01.28.2019 12:00 PM

Anyone notice what’s missing from this Alberta NDP sign?


  1. Christian says:

    Party logo.

  2. DaveB says:

    What’s the name of the orange party again?

  3. Daryl Gordon says:

    Obviously the word “Alberta”. The only positive for the NDP is Notley’s personal popularity. (Will not be nearly enough). Polling has UCP consistently %25 or better in front of NDP everywhere but Edmonton. UCP has almost full slate of candidates, NDP just over half. Several high profile dipper MLA incumbents not running to avoid the embarrassment of resounding unpopularity leading to crushing political defeat.
    There will be no splitting the right this time and no accidental hard left party governing Wild Rose Country.

    • doconnor says:

      ” Several high profile dipper MLA incumbents not running to avoid the embarrassment of resounding unpopularity leading to crushing political defeat.”

      That didn’t stop them in the last election.

    • Daryl,

      The people are always right, even when they will put in Jason.

      Of course, they will then forfeit their right to bitch and complain about no pipeline deal — cause once Kenney becomes premier, the odds of a deal inevitably go to zero.

      But Albertans ALREADY know that and will put in the UCP regardless.


      • Daryl Gordon says:

        With Trudeau taking fire from all sides, rightfully so, let’s hope for the good of the country he forces through several energy projects (eminent domain) He might help his election chances with large infrastructure projects green lighted and the ensuing economic boost. That would also remove several planks from the PC platform.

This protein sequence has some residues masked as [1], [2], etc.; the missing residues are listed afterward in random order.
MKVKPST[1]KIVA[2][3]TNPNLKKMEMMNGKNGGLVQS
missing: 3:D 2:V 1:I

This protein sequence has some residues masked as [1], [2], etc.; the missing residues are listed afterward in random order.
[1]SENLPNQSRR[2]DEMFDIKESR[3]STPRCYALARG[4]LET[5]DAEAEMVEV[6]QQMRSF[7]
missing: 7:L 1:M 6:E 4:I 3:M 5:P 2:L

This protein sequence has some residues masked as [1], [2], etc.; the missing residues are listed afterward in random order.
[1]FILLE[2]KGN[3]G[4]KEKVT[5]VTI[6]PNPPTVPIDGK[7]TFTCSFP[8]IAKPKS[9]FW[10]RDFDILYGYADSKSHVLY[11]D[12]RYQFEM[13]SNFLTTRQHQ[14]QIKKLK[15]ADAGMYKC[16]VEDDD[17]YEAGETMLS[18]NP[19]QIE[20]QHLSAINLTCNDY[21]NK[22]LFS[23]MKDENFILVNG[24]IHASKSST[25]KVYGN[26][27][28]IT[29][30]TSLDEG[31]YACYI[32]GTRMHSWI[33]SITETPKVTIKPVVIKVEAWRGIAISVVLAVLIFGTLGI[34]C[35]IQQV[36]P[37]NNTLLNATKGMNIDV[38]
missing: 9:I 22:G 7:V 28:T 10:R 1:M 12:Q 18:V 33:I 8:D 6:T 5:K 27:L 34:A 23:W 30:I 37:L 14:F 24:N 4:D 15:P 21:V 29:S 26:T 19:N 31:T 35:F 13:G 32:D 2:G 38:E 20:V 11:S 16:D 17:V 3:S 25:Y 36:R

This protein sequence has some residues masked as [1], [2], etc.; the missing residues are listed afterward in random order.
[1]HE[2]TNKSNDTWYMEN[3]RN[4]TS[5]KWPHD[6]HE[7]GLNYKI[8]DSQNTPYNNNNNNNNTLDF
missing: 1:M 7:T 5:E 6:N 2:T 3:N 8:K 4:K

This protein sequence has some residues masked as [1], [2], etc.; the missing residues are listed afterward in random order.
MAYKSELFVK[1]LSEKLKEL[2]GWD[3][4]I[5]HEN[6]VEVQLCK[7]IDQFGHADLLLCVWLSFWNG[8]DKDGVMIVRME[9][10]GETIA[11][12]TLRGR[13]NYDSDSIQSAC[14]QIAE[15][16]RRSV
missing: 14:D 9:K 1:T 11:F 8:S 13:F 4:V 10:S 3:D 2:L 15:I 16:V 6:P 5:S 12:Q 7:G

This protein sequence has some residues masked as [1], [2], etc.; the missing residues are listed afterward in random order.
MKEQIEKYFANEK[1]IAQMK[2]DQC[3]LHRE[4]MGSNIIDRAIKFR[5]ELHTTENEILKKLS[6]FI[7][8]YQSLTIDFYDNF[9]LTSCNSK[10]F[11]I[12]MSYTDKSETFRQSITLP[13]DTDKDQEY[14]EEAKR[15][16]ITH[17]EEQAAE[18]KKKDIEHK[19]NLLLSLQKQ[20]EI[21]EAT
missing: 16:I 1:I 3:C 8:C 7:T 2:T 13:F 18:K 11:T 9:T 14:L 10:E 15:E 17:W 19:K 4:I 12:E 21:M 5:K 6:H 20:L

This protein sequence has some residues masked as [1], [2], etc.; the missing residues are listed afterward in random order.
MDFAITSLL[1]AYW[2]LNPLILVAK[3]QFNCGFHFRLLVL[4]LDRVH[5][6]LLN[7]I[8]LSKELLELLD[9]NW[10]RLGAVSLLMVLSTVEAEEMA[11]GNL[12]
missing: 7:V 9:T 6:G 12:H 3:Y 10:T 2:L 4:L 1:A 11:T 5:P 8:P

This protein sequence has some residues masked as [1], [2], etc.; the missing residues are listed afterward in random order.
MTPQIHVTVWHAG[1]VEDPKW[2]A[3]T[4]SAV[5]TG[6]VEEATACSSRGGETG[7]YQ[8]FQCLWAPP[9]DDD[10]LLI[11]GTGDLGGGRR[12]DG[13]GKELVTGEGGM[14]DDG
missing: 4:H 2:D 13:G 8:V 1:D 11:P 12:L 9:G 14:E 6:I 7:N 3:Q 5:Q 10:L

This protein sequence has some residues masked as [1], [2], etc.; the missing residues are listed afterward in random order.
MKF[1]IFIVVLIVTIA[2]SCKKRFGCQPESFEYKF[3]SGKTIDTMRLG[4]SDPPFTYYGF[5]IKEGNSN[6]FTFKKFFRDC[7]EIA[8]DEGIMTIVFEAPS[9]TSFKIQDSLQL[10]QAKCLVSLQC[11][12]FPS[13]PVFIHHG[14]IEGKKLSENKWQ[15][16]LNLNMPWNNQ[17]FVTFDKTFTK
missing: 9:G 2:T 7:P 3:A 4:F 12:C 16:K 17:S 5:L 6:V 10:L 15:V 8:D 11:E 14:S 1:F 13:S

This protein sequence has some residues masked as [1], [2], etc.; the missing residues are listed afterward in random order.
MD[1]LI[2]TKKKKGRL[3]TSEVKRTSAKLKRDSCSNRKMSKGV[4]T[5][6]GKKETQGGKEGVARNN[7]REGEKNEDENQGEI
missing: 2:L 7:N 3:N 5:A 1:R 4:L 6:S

Most likely that’s wishful thinking, the virtue signaller in chief will just pander to his special interest groups then disappoint everyone.

        As for Notley, I would like to see her slink out of office under the cover of the smoke from the mothballed coal generating stations coming back on line. Not much sense bankrupting cold, northern nations when China, India et al expand coal power plants as fast as they can build them.

        • Ian says:

          if China and India were building coal plants nearly as quickly as climate deniers have been saying for the past 15 years, there would be tens of thousands of them. They just restarted, unfortunately, after a near 7 year status.

          and if you think the coal plants in Alberta have stopped because of environmental regulation, you know nothing about power markets. Have you considered working for the Trump DOE?

          • Fred from BC says:

            First, what exactly is a “climate denier”?

            Secondly, at one power plant per week per country (the actual stated rate) for 15 years, that’s only 1,560 power plants, not “tens of thousands”. Nice try.

      • Gord Tulk says:

        There is no “deal” for Alberta to make on pipelines.

        This is 100% the constitutional responsibility of the federal government.

        That this country hasn’t created resource and transportation corridors across the country (as Australia has done) is a decades long failing due primarily to a lack of courage to take on Quebec.

        That failing has cost this country trillions in revenues and tax able income.

        • Gord,


          But would either Harper or Trudeau have had the political courage to put those BC seats in jeopardy? No politician will do anything to threaten their BC support. Hence limbo all around. But that doesn’t make it right. A route to tidewater is an absolute must in my book.

    • The Doctor says:

      Observing that the NDP is probably going to lose big and that UCP is likely to win big is not a value judgment or a statement endorsing Kenney or the UCP. It’s just a statement of a very likely possibility based on current observable facts.

      Besides which, I grew up in Alberta and people from outside of Alberta tend to assume that Albertans vote conservative for uniformly socially conservative reasons. That’s really very far from the case. A lot of support for Conservatives in Alberta, especially in places like Calgary, is purely economics-driven. A lot of Calgarians who vote Conservative are actually quite Blue Liberal/Red Tory/socially liberal when it comes to social issues like abortion, SSM etc. You really should be wary of gross generalizations.